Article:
The gloves are off in the Cisco-HP battle. HP’s move to acquire 3Com hits Cisco in one of the few places it really hurts – China.
3Com controls 32% of the Chinese networking market (with $700 million in revenue) and has held Cisco at a dead heat there – something no other networking company has been able to do in other markets. If the acquisition goes through, HP would have a tighter grasp on that market – and a more complete portfolio with which to battle Cisco globally.
“I think this is 75% about geographic market acquisition (in China in particular) and 25% about product acquisition,” said Robert Whiteley, a Forrester Research director.
On the technology front, HP’s ProCurve chief Marius Haas said the acquisition would give HP an “edge-to-data-center core” portfolio and he promised barely any overlap between the two product lines.
That, in fact, won’t likely be the case since both have extensive and similar switching lines.
A more likely scenario is that HP – which has the most successful edge switch in terms of sales – will scrap its own core switching line, replacing it with 3Com’s H3C product.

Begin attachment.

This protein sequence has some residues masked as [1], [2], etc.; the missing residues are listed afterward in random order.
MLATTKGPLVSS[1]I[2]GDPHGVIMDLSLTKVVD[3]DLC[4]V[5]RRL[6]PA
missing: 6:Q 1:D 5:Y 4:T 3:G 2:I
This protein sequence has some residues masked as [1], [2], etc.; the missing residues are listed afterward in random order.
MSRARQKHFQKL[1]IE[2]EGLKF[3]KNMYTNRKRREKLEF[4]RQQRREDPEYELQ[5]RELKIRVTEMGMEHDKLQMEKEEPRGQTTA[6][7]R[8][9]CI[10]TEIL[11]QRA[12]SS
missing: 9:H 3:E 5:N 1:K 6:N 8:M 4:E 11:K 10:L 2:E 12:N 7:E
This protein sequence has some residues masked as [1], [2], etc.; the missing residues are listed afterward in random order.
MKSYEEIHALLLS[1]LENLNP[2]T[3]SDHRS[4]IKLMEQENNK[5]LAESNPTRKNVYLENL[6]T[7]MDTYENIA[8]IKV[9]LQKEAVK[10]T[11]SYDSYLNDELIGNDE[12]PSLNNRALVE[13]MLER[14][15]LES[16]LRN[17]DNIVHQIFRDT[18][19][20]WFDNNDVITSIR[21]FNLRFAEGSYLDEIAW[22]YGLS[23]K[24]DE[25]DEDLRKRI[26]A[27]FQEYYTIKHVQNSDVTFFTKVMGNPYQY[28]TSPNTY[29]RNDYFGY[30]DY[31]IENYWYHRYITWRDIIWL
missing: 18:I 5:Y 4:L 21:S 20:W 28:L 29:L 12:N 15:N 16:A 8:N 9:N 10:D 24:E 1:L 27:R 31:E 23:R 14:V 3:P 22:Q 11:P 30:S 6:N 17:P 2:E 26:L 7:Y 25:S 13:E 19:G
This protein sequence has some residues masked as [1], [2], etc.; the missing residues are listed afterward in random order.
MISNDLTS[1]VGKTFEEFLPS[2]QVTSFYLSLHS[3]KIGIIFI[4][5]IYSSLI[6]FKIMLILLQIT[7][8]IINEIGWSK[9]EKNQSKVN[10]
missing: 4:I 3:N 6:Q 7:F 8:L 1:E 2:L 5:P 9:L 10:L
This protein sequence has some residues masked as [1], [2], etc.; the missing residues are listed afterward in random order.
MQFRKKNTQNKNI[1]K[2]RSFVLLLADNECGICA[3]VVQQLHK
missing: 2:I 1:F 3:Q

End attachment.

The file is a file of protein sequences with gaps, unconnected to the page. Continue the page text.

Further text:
“ProCurve built its own core switch a few years back, but it wasn’t gaining a lot of traction. With 3Com they get a much more scalable switch that is a better fit for high-end datacenter and cloud networking initiatives,” Whiteley said.
3Com will also bring a router story to the table.
“ProCurve never really had routers, so the H3C assets will help here again. I don’t think this is as big a deal, since the majority of enterprise refresh is on L3 switches, which are more relevant in the datacenter, and where Cisco doesn’t have quite the stranglehold it does on router,” Whiteley said.
The companies would not say Wednesday which, if either, of the ProCurve or 3Com H3C labels would be shuttered. Either way, the core and edge networking components would obviously be coupled with HP’s data center servers, giving Cisco a run for its money on that front too.
The two companies also swung at Juniper Networks, which consistently sells its components on being more economically efficient in operating costs because they run on one joint operating system – JUNOS. 3Com’s components were also engineered in-house and therefore share one operating system, said 3Com President and COO Ron Sege said, adding that the motto on the OS is, “Learn once and support many.”
In the same breath, Sege also promised that 3Com and HP together would provide networking equipment that wouldn’t be proprietary like Cisco’s causing vendor lock-in. It’s difficult, however, to sell a portfolio on having a joint OS if users aren’t being asked to buy into a one-vendor system.
3Com also brings its Tipping Point security line to the table, which brings HP in line with Cisco and Juniper on that front.
The acquisition is pending regulatory review.